The first time I fell in love with a city was the second time I visited Kyoto.

Early in my first trip to Japan, I rushed to see Kyoto and was disappointed to find that, emerging from the ugly train station, there were no geisha to greet me, and the department stores and bus fumes were an awful lot like the rest of urban Japan, a long way from the place I had read about but right in my face. I got in line with 8000 of my closest friends at a few “name” temples, ate lunch at a Mos Burger hamburger shop and went home earlier than I planned.

It was only on my second trip, after reading Diane Durnston's wonderful book about Kyoto's craftspeople, that I bypassed the temples I had heard about, and wandered the little alleys behind the tour buses, poking my head into tiny gardens populated by tiny people quietly living their lives amidst 1200 years of culture carefully tucked away behind Orange Plussy vending machines and Yen Shop billboards. I later went back for the big name Vegas-style temples (very early on weekday mornings, before the tour groups) and learned my way around the bus system. Kyoto was shy, and made me work for its charms, and as in most cases like that, I fell hopelessly in love.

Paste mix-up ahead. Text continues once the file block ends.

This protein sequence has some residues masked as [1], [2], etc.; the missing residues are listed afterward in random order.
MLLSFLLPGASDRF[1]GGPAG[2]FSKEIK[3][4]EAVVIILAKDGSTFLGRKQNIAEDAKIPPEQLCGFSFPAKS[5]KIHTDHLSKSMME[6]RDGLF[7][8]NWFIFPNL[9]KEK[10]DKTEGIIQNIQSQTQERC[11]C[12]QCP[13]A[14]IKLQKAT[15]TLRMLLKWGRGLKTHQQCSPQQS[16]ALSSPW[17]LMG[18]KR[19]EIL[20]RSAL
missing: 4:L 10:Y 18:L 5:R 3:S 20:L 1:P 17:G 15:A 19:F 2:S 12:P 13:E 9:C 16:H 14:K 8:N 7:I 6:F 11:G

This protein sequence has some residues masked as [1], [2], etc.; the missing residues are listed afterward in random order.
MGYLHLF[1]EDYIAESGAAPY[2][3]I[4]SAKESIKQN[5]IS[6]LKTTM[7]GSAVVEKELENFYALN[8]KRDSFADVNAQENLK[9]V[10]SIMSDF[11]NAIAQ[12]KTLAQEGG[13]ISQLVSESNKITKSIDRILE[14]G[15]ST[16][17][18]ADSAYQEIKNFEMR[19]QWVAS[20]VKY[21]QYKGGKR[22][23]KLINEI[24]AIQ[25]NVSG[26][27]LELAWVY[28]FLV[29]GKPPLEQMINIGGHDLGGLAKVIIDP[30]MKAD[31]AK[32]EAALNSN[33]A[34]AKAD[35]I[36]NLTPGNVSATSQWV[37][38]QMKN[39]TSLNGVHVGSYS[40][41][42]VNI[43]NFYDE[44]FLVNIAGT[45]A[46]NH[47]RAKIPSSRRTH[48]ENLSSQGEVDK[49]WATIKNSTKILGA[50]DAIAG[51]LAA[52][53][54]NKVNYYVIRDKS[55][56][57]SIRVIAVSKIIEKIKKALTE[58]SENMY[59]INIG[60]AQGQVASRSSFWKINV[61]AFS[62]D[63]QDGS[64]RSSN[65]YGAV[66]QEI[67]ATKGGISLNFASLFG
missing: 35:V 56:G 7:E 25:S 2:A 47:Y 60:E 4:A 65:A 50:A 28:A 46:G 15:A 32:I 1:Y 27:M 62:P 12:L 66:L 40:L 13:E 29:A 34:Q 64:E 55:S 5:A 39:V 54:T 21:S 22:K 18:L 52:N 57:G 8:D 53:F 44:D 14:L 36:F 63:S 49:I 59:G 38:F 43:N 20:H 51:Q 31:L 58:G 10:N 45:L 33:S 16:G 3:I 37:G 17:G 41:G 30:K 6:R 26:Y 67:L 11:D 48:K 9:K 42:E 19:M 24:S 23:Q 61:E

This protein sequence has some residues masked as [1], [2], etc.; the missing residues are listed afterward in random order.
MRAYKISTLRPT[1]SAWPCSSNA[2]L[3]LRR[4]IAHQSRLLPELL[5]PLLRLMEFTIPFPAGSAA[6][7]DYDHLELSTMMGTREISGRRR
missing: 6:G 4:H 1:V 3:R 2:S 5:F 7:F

Kyoto is not necessarily the best city to explore with children; in fact, the long walks and stair climbing that it requires, along with the patience it takes to appreciate its subtle beauty, kind of argue against the inherent anarchy of young kids. That said, if you are willing to scale back your plans and put in a little effort, Kyoto and your children can get along just fine.

What we'll do here is suggest a few highlights, some well-known, some less so, that will give you and your kids a glimpse of this city. If you are short on time and want to make sure you see the major sites quickly, I recommend the Lonely Planet guidebooks. However, if you are willing to skip a few big names but still try for the heart of the place with us, please read on.

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